Next, the shirts get a bath in a mixture of Soda Ash and water. Soda ash came in my kit but it's essentially the same stuff they sell in your grocery store's laundry aisle in a big yellow box from Arm and Hammer called Washing Soda. You've probably never noticed it, but I swear, it's there. You add a cup of soda ash/washing soda per gallon of warm water. Mix to dissolve and plunk in your danish and let them soak for 15 minutes.
|Awww! Look! They're going for a swim!|
That soda ash stuff is mildly caustic. Wear your gloves and don't spill it on your furniture.
Why bother with this phase? Here's what Dharma says:
In English: it makes the dye stick to the shirt better at room temperature. Even Englisher: it makes it more prettier.The Soda Ash pre-soak raises the pH level of the garment or fabric to approximately 10.5. Raising the pH level of the solution that the fabric or garment is soaked in raises the level of negative hydrogen ions in the dyeing environment. The chemical bonding process uses these ions in the reaction. Pre-soaking in Soda Ash fixer solution is what allows the fiber reactive dyes to work at room temperature.
While the shirts swim, you get to mix dyes. Here's the part where I was really confused and a little disappointed in Dharma. I wanted a one sheet set of directions on how to mix the dye. All in one place. It seemed like each sheet with the dyes and in my kits referred me to some other place for a different part of the directions. I'm going to simplify it all here.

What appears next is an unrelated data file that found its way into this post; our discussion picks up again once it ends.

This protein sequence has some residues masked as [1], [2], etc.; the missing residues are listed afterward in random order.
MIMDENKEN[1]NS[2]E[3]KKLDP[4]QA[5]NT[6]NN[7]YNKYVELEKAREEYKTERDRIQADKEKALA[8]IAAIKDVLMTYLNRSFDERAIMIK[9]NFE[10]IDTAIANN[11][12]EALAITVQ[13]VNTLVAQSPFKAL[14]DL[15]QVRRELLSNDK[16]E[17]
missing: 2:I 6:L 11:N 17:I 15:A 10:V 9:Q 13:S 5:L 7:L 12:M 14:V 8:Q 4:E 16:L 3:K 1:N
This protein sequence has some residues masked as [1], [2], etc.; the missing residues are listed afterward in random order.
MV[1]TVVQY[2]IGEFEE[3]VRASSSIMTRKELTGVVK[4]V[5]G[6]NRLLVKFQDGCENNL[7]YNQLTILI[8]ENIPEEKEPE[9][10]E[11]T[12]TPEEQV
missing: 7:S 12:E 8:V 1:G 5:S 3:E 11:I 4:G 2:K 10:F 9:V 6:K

The dye mixing goes like this:
First, put a little hot water in a Pyrex measuring cup. Like maybe 1/4 cup and add 1 tablespoon of the UREA pellets and stir until they dissolve.
Next, add your dye powder. Dharma has a system based on asterisks that tells you how much dye powder you need to add to get the right pigment. The bags that came with my kit were labelled Lemon Yellow*, Fuschia* and Turquoise*. One asterisk means 4 teaspoons of powder. You add that to the UREA water- they call it pasting it up- mixing it into a paste, which helps to avoid lumps. Then add warm (body temperature) water up to the 1 cup line and mix. Use a funnel to pour the dyes into your squirt bottles.